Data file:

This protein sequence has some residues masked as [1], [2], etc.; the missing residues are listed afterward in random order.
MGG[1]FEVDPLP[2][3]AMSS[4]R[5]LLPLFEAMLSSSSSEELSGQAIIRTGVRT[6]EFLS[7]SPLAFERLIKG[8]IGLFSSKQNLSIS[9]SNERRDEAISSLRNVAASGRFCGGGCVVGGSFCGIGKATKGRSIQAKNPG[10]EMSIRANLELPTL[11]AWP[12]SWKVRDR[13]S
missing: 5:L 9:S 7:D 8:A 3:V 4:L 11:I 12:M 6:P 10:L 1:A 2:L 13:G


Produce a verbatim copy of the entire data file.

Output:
This protein sequence has some residues masked as [1], [2], etc.; the missing residues are listed afterward in random order.
MGG[1]FEVDPLP[2][3]AMSS[4]R[5]LLPLFEAMLSSSSSEELSGQAIIRTGVRT[6]EFLS[7]SPLAFERLIKG[8]IGLFSSKQNLSIS[9]SNERRDEAISSLRNVAASGRFCGGGCVVGGSFCGIGKATKGRSIQAKNPG[10]EMSIRANLELPTL[11]AWP[12]SWKVRDR[13]S
missing: 5:L 9:S 7:D 8:A 3:V 4:L 11:I 12:M 6:P 10:L 1:A 2:L 13:G